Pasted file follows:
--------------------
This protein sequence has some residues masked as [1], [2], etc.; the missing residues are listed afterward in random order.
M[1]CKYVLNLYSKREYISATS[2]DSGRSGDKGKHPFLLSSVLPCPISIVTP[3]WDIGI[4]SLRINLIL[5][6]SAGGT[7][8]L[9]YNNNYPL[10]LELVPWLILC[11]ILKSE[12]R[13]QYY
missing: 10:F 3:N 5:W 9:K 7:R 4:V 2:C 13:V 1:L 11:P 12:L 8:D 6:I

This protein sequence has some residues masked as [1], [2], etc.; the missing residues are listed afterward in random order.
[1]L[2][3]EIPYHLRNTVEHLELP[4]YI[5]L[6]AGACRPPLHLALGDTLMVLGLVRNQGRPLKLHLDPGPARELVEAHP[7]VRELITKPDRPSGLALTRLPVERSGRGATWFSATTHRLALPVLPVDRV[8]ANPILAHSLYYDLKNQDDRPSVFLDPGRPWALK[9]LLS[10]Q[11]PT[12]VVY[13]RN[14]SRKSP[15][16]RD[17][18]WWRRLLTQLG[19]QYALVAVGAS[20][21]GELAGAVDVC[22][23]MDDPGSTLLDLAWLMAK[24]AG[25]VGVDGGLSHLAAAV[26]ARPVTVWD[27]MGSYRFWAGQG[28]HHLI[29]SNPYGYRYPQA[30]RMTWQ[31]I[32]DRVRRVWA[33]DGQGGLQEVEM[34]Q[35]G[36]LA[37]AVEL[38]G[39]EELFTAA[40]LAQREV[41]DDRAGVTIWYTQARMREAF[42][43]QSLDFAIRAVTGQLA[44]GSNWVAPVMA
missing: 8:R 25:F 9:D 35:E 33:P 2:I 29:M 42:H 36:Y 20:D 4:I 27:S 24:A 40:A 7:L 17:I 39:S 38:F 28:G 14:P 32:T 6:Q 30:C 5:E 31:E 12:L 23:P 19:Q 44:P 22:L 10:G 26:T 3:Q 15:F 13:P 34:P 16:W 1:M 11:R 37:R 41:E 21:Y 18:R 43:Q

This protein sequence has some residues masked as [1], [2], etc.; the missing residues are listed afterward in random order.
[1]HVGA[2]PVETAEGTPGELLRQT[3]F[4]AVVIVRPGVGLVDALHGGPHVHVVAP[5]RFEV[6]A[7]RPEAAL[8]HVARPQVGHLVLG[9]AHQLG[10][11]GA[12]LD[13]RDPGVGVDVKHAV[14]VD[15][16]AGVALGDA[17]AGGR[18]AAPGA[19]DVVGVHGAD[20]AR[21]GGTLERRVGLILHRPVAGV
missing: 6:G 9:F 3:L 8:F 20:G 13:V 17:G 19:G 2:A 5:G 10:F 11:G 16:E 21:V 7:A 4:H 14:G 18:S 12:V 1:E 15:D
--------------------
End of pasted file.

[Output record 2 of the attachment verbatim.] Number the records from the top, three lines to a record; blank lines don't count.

This protein sequence has some residues masked as [1], [2], etc.; the missing residues are listed afterward in random order.
[1]L[2][3]EIPYHLRNTVEHLELP[4]YI[5]L[6]AGACRPPLHLALGDTLMVLGLVRNQGRPLKLHLDPGPARELVEAHP[7]VRELITKPDRPSGLALTRLPVERSGRGATWFSATTHRLALPVLPVDRV[8]ANPILAHSLYYDLKNQDDRPSVFLDPGRPWALK[9]LLS[10]Q[11]PT[12]VVY[13]RN[14]SRKSP[15][16]RD[17][18]WWRRLLTQLG[19]QYALVAVGAS[20][21]GELAGAVDVC[22][23]MDDPGSTLLDLAWLMAK[24]AG[25]VGVDGGLSHLAAAV[26]ARPVTVWD[27]MGSYRFWAGQG[28]HHLI[29]SNPYGYRYPQA[30]RMTWQ[31]I[32]DRVRRVWA[33]DGQGGLQEVEM[34]Q[35]G[36]LA[37]AVEL[38]G[39]EELFTAA[40]LAQREV[41]DDRAGVTIWYTQARMREAF[42][43]QSLDFAIRAVTGQLA[44]GSNWVAPVMA
missing: 8:R 25:F 9:D 35:E 33:P 2:I 29:M 42:H 36:Y 20:D 4:I 27:S 24:A 40:A 7:L 17:I 39:S 38:F 28:G 14:P 32:T 6:Q 30:C 5:E 31:E 12:L 23:P 19:Q 44:P 22:L 10:G 26:T 3:Q 15:F 13:P 34:P 16:W 1:M 11:R 37:R 41:E 21:Y 18:R 43:Q